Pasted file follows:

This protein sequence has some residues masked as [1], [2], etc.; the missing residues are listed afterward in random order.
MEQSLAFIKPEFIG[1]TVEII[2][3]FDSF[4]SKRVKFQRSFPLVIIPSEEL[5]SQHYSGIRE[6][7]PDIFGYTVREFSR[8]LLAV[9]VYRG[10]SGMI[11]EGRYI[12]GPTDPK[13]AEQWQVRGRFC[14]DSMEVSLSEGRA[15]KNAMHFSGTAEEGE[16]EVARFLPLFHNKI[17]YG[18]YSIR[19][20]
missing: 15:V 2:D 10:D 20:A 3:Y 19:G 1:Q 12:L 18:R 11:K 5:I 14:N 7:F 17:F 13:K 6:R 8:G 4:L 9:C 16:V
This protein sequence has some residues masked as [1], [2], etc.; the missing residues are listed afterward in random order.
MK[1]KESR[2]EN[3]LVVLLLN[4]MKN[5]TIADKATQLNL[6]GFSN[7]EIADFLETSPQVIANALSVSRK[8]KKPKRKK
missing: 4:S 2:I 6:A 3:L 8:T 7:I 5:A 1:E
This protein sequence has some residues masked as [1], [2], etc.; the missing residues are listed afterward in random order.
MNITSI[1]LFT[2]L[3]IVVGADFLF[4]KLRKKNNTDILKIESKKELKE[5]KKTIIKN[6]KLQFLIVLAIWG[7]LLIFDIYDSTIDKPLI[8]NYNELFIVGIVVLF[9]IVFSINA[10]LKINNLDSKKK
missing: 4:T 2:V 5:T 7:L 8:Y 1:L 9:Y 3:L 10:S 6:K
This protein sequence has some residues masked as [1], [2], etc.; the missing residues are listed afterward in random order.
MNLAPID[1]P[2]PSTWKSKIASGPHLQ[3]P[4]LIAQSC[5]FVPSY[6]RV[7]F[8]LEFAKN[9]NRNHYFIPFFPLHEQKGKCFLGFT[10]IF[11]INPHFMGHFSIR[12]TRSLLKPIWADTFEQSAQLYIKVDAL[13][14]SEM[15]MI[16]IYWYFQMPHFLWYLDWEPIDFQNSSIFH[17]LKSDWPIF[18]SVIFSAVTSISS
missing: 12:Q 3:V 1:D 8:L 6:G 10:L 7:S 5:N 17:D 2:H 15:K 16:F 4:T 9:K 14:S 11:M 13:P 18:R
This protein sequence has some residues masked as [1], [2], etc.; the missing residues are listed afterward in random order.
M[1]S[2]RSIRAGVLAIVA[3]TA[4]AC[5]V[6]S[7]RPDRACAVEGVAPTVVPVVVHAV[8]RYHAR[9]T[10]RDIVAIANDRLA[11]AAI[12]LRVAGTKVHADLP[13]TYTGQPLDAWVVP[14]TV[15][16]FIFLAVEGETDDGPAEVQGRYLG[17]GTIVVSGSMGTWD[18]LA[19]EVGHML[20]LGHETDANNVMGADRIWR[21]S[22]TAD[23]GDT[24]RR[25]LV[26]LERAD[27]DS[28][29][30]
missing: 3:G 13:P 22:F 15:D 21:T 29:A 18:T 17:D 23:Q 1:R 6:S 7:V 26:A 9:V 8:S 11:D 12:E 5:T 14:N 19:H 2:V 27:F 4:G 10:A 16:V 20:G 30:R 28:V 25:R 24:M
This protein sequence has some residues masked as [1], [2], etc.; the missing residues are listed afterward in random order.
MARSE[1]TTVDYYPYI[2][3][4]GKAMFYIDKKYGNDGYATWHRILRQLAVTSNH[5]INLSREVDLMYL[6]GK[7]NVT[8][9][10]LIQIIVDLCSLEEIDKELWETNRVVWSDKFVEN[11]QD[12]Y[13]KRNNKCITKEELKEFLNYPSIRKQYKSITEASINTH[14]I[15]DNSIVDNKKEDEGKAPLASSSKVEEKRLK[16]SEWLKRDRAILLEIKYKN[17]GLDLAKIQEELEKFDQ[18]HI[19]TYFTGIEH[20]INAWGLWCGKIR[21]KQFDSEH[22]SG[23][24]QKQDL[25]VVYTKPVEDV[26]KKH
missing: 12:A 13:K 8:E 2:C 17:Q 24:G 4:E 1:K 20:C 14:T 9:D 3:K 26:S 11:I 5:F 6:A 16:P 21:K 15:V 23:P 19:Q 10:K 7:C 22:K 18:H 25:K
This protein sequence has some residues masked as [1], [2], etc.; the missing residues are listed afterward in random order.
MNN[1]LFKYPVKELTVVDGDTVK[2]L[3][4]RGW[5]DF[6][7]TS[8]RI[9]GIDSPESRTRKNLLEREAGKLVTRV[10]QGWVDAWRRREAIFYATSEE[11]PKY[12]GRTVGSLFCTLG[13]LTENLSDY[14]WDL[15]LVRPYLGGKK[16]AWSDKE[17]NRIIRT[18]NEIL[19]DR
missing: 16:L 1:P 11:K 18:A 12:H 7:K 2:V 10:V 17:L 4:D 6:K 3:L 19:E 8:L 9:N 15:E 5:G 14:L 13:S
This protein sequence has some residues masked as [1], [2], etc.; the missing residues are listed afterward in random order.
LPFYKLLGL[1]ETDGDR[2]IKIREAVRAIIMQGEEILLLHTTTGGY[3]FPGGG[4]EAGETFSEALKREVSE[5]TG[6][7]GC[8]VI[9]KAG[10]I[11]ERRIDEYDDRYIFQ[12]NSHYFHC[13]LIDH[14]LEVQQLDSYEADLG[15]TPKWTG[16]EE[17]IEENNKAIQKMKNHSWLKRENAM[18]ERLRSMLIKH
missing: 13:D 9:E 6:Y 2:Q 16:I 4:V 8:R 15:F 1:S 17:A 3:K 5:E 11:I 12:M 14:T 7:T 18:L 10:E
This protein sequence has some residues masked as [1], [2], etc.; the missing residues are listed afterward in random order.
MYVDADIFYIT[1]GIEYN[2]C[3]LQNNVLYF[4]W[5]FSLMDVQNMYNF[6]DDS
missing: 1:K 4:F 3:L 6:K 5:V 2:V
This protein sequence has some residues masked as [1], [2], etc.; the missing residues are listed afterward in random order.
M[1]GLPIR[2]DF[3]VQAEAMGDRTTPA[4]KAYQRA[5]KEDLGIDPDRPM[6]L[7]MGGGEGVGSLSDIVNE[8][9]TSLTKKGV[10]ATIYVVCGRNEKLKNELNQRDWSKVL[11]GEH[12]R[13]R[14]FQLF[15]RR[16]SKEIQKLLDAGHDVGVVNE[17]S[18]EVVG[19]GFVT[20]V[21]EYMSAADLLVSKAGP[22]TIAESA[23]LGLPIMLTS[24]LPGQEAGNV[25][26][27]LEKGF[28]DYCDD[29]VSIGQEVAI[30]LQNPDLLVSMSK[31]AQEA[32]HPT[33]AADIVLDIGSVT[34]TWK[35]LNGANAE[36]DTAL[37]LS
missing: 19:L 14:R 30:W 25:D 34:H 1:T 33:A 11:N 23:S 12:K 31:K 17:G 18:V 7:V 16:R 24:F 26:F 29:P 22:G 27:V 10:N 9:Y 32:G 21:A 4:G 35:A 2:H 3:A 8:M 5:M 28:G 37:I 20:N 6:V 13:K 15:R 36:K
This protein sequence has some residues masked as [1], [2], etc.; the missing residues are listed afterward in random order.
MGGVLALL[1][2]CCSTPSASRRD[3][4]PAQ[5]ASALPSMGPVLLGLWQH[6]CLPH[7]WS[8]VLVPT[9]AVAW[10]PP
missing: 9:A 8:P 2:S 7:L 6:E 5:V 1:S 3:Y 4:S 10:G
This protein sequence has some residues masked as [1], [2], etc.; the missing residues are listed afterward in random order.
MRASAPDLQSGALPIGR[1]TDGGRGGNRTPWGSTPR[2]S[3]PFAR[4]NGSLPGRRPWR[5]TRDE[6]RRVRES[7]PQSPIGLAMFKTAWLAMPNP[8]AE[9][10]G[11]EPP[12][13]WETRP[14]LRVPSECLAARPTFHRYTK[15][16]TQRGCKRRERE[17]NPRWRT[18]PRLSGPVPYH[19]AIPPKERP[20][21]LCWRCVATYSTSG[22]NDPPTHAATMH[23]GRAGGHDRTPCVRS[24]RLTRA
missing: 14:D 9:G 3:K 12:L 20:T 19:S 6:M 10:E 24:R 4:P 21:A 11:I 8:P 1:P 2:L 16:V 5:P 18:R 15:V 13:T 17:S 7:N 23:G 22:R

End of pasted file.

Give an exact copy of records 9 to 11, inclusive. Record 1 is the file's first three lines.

This protein sequence has some residues masked as [1], [2], etc.; the missing residues are listed afterward in random order.
MYVDADIFYIT[1]GIEYN[2]C[3]LQNNVLYF[4]W[5]FSLMDVQNMYNF[6]DDS
missing: 1:K 4:F 3:L 6:K 5:V 2:V
This protein sequence has some residues masked as [1], [2], etc.; the missing residues are listed afterward in random order.
M[1]GLPIR[2]DF[3]VQAEAMGDRTTPA[4]KAYQRA[5]KEDLGIDPDRPM[6]L[7]MGGGEGVGSLSDIVNE[8][9]TSLTKKGV[10]ATIYVVCGRNEKLKNELNQRDWSKVL[11]GEH[12]R[13]R[14]FQLF[15]RR[16]SKEIQKLLDAGHDVGVVNE[17]S[18]EVVG[19]GFVT[20]V[21]EYMSAADLLVSKAGP[22]TIAESA[23]LGLPIMLTS[24]LPGQEAGNV[25][26][27]LEKGF[28]DYCDD[29]VSIGQEVAI[30]LQNPDLLVSMSK[31]AQEA[32]HPT[33]AADIVLDIGSVT[34]TWK[35]LNGANAE[36]DTAL[37]LS
missing: 19:L 14:R 30:W 25:D 34:H 1:T 33:A 11:N 23:S 12:K 31:K 17:G 18:V 7:V 16:R 24:F 26:F 29:P 22:G 27:V 10:N 9:Y 32:G 21:A 4:G 35:A 2:H 3:A 8:M 5:M 28:G 37:I 20:N 6:V 13:K 15:R 36:K
This protein sequence has some residues masked as [1], [2], etc.; the missing residues are listed afterward in random order.
MGGVLALL[1][2]CCSTPSASRRD[3][4]PAQ[5]ASALPSMGPVLLGLWQH[6]CLPH[7]WS[8]VLVPT[9]AVAW[10]PP
missing: 9:A 8:P 2:S 7:L 6:E 5:V 1:S 3:Y 4:S 10:G